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‘Our fear of dying is sending the country broke’

By on September 13, 2014

David Celermajer 51-year-old eminent cardiologist, professor and heart specialist at Royal Prince Alfred says:



‘Our fear of dying is sending the country broke’

Yet in the name of commonsense he floats what he calls his ‘‘most dangerous idea’’

He wants every Australian, by the age of 70, to  draw up an advance care directive, specifying what level of care they should, or should not, receive should they become unable – through accident or illness – to communicate themselves. He believes this should be mandatory, and that if people don’t comply with this by the age of 73 then their Medicare card should  not be renewed.  The directives, he says, should be binding on family members.

He admits it all sounds ‘‘very draconian’’, but argues  ‘‘we have one of the best two or three healthcare systems in the world, and with that privilege comes responsibilities’’.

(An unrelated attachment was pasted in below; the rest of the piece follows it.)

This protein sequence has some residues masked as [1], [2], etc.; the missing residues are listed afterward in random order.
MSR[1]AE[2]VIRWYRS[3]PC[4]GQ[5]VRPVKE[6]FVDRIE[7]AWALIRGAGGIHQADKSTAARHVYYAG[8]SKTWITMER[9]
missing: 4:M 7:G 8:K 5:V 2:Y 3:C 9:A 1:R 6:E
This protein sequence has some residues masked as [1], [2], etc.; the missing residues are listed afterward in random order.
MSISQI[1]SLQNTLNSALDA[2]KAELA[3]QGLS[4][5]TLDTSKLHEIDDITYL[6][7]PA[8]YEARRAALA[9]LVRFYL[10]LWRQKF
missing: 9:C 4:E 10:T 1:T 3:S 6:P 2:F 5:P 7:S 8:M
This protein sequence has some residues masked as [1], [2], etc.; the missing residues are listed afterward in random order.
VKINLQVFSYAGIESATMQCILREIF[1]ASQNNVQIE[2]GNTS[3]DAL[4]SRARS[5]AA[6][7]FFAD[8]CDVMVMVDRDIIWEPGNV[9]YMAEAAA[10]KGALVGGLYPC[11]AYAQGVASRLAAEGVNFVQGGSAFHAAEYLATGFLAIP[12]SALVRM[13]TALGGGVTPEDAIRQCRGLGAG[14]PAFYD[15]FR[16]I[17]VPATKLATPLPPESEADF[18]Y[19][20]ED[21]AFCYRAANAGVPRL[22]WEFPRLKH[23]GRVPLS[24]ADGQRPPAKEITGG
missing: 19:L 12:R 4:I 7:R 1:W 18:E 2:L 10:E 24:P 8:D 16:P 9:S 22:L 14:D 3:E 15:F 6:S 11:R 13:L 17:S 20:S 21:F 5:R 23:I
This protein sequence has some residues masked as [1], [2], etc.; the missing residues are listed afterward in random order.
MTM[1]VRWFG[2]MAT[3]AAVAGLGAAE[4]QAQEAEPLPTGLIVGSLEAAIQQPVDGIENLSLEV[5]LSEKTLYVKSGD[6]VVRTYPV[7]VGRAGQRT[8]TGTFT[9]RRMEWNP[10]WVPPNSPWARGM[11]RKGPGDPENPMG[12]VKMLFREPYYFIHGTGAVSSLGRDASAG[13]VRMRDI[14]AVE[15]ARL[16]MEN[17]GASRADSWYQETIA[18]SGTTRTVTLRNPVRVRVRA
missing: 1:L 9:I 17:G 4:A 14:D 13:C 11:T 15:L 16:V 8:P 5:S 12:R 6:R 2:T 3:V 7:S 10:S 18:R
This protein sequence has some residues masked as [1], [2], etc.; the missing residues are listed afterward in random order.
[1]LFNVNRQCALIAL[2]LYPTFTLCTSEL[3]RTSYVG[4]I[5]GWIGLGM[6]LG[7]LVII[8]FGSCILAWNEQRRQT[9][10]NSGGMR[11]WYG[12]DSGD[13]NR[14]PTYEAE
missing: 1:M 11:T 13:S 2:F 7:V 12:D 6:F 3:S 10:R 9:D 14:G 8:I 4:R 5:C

Put  simply, he says, ‘‘if we don’t do this, we are going to go broke’’.  He points out that  more than 50 per cent of acute-care hospital spending is on people in the last 12 to 18 months of their lives.  And more than half the deaths in intensive care are among ‘‘those with one or more serous chronic illnesses’’, many of whom, intensive care specialists believe, would be better cared for at home or in a palliative care environment.

Most Australians, he says, want to die at home yet more than 80 per cent die in hospital. The reason often is fear and panic among families unused to the dying in their midst.

‘‘No one lets anyone die any more,’’ he says. ‘‘People don’t see death any more …  it’s no longer regarded as part of the circle of life.’’

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